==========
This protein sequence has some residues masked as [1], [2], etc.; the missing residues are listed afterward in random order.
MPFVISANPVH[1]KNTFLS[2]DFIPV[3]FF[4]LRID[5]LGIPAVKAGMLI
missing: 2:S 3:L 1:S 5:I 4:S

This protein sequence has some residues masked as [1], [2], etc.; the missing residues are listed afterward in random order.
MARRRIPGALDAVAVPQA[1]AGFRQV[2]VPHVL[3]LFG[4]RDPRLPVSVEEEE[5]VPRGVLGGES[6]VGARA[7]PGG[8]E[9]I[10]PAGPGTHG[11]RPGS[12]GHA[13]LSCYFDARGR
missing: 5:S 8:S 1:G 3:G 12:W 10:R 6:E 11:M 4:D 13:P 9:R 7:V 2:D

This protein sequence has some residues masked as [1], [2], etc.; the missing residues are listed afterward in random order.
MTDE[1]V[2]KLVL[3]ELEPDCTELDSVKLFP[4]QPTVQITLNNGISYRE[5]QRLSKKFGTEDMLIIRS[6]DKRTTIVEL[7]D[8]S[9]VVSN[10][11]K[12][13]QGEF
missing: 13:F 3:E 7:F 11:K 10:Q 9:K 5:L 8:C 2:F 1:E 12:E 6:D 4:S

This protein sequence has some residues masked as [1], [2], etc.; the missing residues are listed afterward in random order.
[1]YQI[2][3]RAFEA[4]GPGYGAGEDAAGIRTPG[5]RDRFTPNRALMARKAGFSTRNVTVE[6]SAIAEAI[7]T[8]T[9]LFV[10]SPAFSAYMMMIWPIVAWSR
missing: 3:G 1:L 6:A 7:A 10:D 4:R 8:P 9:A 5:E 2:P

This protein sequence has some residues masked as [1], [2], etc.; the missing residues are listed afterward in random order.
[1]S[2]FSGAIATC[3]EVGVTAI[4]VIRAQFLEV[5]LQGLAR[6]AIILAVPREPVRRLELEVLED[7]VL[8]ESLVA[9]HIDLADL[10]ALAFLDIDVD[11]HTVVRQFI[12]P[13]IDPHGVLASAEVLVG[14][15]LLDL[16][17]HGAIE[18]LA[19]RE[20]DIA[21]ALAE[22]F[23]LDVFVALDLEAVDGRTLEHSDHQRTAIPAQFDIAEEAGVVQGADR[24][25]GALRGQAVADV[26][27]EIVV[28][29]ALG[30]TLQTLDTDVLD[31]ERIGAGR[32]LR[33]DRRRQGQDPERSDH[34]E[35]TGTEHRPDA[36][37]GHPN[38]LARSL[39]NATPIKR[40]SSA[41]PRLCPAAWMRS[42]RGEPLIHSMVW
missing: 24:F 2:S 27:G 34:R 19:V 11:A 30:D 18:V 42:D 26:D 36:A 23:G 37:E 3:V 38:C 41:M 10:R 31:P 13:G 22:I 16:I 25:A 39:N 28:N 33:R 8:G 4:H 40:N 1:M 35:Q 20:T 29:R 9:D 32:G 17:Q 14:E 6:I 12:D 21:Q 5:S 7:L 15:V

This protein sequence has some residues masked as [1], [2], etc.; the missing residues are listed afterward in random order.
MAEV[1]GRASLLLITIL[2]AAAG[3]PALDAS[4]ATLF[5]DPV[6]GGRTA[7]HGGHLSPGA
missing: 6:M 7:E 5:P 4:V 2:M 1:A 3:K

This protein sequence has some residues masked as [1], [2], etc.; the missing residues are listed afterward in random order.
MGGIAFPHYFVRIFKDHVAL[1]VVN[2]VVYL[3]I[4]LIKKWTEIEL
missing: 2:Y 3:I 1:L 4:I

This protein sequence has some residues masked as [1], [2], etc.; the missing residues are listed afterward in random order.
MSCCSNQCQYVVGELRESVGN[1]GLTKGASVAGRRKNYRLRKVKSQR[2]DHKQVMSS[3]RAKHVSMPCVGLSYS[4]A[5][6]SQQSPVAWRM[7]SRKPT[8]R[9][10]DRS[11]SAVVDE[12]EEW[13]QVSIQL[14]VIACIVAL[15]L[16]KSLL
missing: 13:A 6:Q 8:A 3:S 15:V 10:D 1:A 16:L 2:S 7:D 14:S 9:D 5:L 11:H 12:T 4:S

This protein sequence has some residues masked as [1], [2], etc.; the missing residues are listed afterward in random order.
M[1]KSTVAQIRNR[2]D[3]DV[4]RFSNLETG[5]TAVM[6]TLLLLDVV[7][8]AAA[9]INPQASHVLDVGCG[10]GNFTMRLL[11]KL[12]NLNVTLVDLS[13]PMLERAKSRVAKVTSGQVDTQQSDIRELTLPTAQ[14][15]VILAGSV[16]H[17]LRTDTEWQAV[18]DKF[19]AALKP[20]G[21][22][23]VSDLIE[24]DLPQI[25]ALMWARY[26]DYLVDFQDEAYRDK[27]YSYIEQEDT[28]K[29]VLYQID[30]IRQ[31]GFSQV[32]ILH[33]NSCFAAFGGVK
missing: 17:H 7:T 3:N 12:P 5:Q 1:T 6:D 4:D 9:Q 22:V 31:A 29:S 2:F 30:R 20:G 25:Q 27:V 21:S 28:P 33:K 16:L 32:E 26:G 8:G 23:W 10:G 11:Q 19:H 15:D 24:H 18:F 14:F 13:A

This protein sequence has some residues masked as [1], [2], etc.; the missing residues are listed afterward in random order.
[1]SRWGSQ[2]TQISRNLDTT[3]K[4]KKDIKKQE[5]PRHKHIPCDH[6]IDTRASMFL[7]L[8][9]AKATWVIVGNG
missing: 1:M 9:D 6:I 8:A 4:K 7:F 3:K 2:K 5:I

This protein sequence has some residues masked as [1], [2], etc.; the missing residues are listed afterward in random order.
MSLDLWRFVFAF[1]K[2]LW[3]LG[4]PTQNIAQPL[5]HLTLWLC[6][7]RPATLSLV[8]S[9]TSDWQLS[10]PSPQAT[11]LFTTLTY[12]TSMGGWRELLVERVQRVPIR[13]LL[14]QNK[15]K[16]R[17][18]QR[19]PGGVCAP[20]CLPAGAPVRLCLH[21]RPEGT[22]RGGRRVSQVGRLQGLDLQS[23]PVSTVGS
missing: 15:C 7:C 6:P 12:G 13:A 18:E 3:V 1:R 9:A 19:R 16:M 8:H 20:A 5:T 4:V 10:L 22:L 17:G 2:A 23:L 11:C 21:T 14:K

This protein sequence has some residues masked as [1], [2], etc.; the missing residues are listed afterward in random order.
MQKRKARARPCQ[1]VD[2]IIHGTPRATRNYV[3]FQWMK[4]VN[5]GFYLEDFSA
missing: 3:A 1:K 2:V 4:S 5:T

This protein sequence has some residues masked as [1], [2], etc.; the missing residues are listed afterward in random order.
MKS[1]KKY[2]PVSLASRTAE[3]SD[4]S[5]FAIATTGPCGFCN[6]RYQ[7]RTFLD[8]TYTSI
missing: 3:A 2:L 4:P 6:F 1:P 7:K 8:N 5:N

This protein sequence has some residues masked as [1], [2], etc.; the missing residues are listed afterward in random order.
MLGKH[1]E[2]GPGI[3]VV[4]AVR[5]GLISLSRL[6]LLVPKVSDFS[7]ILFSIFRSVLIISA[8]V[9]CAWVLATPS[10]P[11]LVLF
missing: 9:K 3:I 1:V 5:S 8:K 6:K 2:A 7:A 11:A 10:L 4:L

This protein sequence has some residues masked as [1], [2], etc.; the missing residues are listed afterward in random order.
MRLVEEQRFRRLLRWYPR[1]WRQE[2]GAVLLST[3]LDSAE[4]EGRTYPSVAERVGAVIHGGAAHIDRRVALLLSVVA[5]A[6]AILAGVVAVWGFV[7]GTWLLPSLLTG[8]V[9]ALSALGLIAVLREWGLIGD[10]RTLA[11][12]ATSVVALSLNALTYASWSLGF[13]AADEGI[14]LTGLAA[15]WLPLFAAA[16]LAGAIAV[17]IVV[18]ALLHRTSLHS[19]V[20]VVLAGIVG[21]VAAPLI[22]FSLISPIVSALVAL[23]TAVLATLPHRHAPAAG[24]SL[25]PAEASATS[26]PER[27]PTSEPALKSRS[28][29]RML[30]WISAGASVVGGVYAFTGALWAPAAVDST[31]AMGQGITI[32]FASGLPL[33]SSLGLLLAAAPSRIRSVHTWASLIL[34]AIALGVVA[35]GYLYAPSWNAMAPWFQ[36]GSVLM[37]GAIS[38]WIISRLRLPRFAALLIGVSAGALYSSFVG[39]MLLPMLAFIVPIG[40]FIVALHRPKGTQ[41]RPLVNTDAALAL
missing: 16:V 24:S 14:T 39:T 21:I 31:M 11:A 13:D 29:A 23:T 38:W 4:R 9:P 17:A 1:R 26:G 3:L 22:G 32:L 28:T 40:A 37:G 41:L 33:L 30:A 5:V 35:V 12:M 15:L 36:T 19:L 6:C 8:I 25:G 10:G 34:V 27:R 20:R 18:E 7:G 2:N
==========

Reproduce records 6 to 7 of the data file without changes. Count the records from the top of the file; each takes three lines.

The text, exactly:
This protein sequence has some residues masked as [1], [2], etc.; the missing residues are listed afterward in random order.
MAEV[1]GRASLLLITIL[2]AAAG[3]PALDAS[4]ATLF[5]DPV[6]GGRTA[7]HGGHLSPGA
missing: 6:M 7:E 5:P 4:V 2:M 1:A 3:K

This protein sequence has some residues masked as [1], [2], etc.; the missing residues are listed afterward in random order.
MGGIAFPHYFVRIFKDHVAL[1]VVN[2]VVYL[3]I[4]LIKKWTEIEL
missing: 2:Y 3:I 1:L 4:I